For the Slam Life Racing (SLR) Honda duo of Justin Morgan and Mark Samuels (third rider Justin Jones sidelined by a lingering knee injury), the biggest obstacle at the 51st SCORE Baja 500 had to be dense fog in the morning then fighting complacency in the afternoon, as they completed the very challenging 487 miles in 10 hours, 50 minutes and 46.54 seconds, beating the runners-up by more than an hour. Their finish time put them sixth vehicle overall (and first Pro Moto Unlimited) behind five Trophy trucks, winner Andy McMillan clocking 9:49:12.11.
Slam Life Racing (SLR) Wins Baja 500 2019
As the winners of round one—the San Felipe 250—Team SLR was the first to get the green flag at the Estero Beach Resort at 4:00 a.m., and Morgan conceded that played a major factor in the end result due to unexpected fog, as well as several areas of deep silt.
“I couldn’t even ride with goggles on for the first 80 miles,” he said. “It was definitely unexpected; I pre-ran at the same time for a couple days, and it wasn’t even close to like that! It was a pretty difficult section going into daylight, but luckily we got the win at San Felipe, so we got to start first. I think that’s a huge advantage, and I’m very thankful for that.”
Morgan’s stint on their Monster Energy/STI Tires/Lava Propane CRF450X took him from the resort’s short-course truck track next to the Pacific and east through Alamo, Santa Catarina, the Summit, Cohabuzo Junction and Borrego before handing it to Samuels near mile 240.
By pit two at Santa Catarina about 103 miles into the race, Morgan had approximately a 20-minute lead over the second-place team of Ray Dal Soglio, Nic Garvin, Dylan Gillespie, Austin Miller, and Troy Vanscourt. Armed with that knowledge, he and Samuels could afford to back it down a bit.
“At that point,” Morgan said, “I started riding extra-smart trying to conserve the equipment and myself as much as possible. I had 130-something miles to go, and it was the toughest part of the day coming up.”
Samuels continued that mode in his ride westward over the mountains to Mike’s Sky Ranch, Rancho El Coyote, and then down the Pacific coast town of Vicente Guerrero, where the course turned north and headed back to the finish, via Colonet, Erendira, Santo Tomas, and Uruapan for a drama-free victory. It was their sixth in a row going back to last year’s San Felipe 250 when they began their current win streak.
For the Dal Soglio-captained runners-up on their RTM Motorsports/Multitool-USA.com/NiteRider-backed KTM 500 EXC-F, second in 11:54:16.84 wasn’t a bad result considering Dal Soglio crashed hard while pre-running and had to have a rod placed into his femur in an Ensenada hospital a few days before the race. Needless to say, he couldn’t ride, and that meant a last-minute scramble to recruit substitutes and readjust riding duties for the rest of the team.
But they enjoyed a solid ride, Vanscourt saying, “Today I got on the bike about race mile 91 and took it to Mike’s road where I gave it to Nic Garvin. There was plenty of silt, and I had no mishaps—actually had a very clean run, no issues.”
As for Dal Soglio who was hobbling around on crutches the day after surgery (which he was awake for and watched!), he admitted, “I was a little worried after this all happened that we weren’t going to be able to find riders to cover [my section] because I had a pretty long section, but we were still able to put it together.”
Third bike to the finish in 12:14:36.28 and first in Pro Moto Limited was the Monkey Business Workshop/Monster Energy/Nitro Mousse-sponsored KTM 350 XC-F with riders Santiago Creel/Alvaro Miller/Carlos Miranda/Alejandro Sardi/Larry Serna.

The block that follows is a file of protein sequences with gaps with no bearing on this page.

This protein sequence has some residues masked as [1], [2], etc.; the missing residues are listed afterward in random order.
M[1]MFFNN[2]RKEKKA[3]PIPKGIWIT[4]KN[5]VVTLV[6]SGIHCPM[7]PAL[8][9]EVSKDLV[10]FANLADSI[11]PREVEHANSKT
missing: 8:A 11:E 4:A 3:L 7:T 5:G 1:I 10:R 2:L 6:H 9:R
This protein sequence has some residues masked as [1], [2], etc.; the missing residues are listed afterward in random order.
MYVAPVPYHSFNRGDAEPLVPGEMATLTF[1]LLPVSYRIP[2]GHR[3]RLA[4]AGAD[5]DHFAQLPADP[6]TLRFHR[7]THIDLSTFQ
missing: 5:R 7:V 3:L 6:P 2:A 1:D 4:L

“It was really tough and personally I had a big crash at mile 70,” Sardi said. “We broke the lights, the front fender. The team got everything perfect—we got the bike fixed, and it was nice to go from the back [of the pack] because I didn’t pre-run the first section, so I had to go blind at 4 a.m. All the guys went by me by the river, and we had to go pick them off one by one, and it was satisfying [so] that now this champagne tastes better! When I crashed, I thought it was over.”
Veterans Shane Esposito and Francisco Septien teamed up for the Pro Moto 30 victory, finishing fourth bike overall in 12:20:35.38 despite both riders crashing at least once.
Another Creel-captained team (this one with Mitch Anderson, Massimo Mangini, Brandon Prieto, and Taylor Stevens) finished fifth bike overall in 12:22:40.35 and third in Pro Moto Unlimited after Prieto crashed and broke both wrists around mile 60. They lost a lot of time getting the bike going again and extracting Prieto. (Remarkably, he had surgery in Ensenada to get screws in both hands and made it to Estero to watch the finish a few hours later!). As Anderson explained, “Once Brandon went down and broke both of his wrists, we had to switch up the strategy. Some riders got quite a bit more added to their section so I took the last 40-plus miles and rode it to the finish [from 350]. I had a few close calls—one oncoming car on the road in Camalu, but my ride was, thankfully, uneventful [otherwise].”
Other class winners included: Steve Roberts/Paul Thomas in Pro Moto 40; John Griffin/Jim O’Neal/Troy Pearce/Earl Roberts/Giovanni Spinali in Pro Moto 50; Tanner Janesky in Pro Moto Ironman; and Don Crane/Tyler Evangelista/Steve Herstad/Dakota Hilbride/Nick Robertson/Shane Schorno in Sportsman Moto.
But this 500 definitely belonged to SLR Honda, Samuels hinting at more of the same in the last half of the series. “Each race, we’ve gotten a lot better and a lot better [getting the new bike dialed in], and I think we learned a lot this race on making a few more changes, too, to make it even better for the 1000,” Samuels said.
In other words, SLR Honda’s challengers will need to work overtime to beat the reigning champs who are now halfway to a second consecutive unbeaten season.
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